How fast-printing software led to fashion sustainability

© YR

Global apparel customization firm YR provides retail companies with on-demand printing technology to reduce waste in an aim to tackle the fashion sustainability issue.

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The fashion industry is one of the largest in the world, yet with such a large-scale production rate there is minimal evidence of sustainability.

Sustainability is essential to reduce the high levels of global water waste and carbon emissions disrupting the environment.

YR, which was founded in 2013, provides software built to enable retailers to create designs that meet the demand for change in the fashion supply chain.

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"With global textile production emitting 1.2 billion tonnes of greenhouse gasses annually, which is more than international flights and maritime shipping, the challenges can seem insurmountable," Tim Williams, CEO at YR, tells Computerworld UK.

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"One of the biggest issues surrounding sustainability is that products are manufactured in bulk to keep up with current trends and subsequent consumer demand. However, as technology develops, it has become easier for businesses to efficiently manufacture clothing as and when they are required, rather than bulk-buy in anticipation of the demand."

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This is why YR launched its software, making use of direct-to-garment (DTG) printing to deliver on-demand clothing.

Global apparel customisation firm YR provides retail companies with on-demand printing technology to reduce waste in an aim to tackle the fashion sustainability issue.

The fashion industry is one of the largest in the world, yet with such a large-scale production rate there is minimal evidence of sustainability.

Sustainability is essential to reduce the high levels of global water waste and carbon emissions disrupting the environment.

YR, which was founded in 2013, provides software built to enable retailers to create designs that meet the demand for change in the fashion supply chain.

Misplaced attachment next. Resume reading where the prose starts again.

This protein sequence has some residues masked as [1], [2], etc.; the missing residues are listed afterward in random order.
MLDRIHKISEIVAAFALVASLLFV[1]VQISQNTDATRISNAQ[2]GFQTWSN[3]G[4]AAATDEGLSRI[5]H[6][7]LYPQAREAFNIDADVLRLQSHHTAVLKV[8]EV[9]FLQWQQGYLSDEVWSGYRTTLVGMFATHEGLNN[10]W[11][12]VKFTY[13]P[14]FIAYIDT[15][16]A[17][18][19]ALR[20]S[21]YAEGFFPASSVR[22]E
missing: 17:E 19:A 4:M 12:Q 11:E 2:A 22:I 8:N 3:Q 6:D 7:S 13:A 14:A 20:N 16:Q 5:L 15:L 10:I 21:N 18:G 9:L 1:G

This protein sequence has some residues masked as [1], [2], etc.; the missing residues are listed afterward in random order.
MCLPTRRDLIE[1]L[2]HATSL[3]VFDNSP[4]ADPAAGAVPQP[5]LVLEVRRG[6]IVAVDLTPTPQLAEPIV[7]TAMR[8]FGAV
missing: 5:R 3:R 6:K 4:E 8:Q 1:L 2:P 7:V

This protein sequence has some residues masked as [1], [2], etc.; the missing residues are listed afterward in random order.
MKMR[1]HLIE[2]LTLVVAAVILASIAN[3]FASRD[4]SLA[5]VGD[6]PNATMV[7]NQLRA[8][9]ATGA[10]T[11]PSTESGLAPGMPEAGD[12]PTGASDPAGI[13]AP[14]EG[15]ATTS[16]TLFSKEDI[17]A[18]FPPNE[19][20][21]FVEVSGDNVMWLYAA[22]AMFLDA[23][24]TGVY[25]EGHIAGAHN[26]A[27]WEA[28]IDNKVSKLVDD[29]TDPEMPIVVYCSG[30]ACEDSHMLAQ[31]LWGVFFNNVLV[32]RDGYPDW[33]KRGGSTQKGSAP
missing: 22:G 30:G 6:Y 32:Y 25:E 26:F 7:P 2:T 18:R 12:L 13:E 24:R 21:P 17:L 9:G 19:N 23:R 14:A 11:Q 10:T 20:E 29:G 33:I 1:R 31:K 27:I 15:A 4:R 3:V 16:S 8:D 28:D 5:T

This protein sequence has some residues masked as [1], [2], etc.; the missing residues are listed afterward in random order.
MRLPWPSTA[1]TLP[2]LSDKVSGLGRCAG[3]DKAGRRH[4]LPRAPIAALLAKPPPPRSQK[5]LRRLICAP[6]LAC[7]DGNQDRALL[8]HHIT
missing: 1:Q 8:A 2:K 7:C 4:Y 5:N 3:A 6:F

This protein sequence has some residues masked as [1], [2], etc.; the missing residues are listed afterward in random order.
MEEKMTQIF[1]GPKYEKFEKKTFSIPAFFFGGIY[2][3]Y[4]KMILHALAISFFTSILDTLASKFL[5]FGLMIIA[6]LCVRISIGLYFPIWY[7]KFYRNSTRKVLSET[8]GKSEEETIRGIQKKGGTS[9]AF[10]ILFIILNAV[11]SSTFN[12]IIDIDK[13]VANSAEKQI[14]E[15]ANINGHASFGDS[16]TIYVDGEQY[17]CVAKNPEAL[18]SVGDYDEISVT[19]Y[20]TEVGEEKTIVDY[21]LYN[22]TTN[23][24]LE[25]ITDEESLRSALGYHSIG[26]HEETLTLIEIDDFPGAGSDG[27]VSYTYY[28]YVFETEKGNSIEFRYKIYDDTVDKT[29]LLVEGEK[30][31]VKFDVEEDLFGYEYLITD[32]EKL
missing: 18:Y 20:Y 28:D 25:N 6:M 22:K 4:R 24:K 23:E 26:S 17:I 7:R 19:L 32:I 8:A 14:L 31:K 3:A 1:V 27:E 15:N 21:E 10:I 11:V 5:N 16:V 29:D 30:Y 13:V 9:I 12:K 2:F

"With global textile production emitting 1.2 billion tonnes of greenhouse gasses annually, which is more than international flights and maritime shipping, the challenges can seem insurmountable," Tim Williams, CEO at YR, tells Computerworld UK.

"One of the biggest issues surrounding sustainability is that products are manufactured in bulk to keep up with current trends and subsequent consumer demand. However, as technology develops, it has become easier for businesses to efficiently manufacture clothing as and when they are required, rather than bulk-buy in anticipation of the demand."

This is why YR launched its software, making use of direct-to-garment (DTG) printing to deliver on-demand clothing.

"Advances in technology are also allowing brands to produce apparel using far more sustainable materials. This either means that products are made to be more biodegradable so that they do not stay in landfill sites for years after or are made from recycled products."

How it works

YR’s DTG software is designed to allow instant printing and packaging of garments once customers make a choice from the retailer website.

"The order can be instantly picked, printed and packed using the YR software," Williams explains. "DTG technology is quick, literally printing directly onto a garment using environmentally friendly inks and consumables."

According to Williams, the shift to a more on-demand manufacturing process is a massive change for the fashion industry as retailers race to reduce oversupply and wastage.

"It means a move towards brands producing the final printed item closer to the consumer, eventually this will be a super-quick, hyper-local service," he adds.

Already, YR has worked with big-name brands such as Levi's and Selfridges as they invest in YR's in-store tech.

YR worked with Levi’s to roll out its print bar technology across the retailers Europe and U.S.-based stores. The print bar technology is designed to allow customers to have custom designs printed onto t-shirts and other items of clothing.

"The concept of recycling fashion is not new but there are now some real advances in technology that make recycling at scale possible," Williams says. "The idea of being able to take discarded apparel and remake it into new base materials is super exciting and would no doubt have a huge impact on demand for raw materials.

"Overall, by being on demand, brands no longer have to buy hundreds of thousands of a particular design t-shirt, dress or any other item - the item can just be made to order thanks to the YR software platform."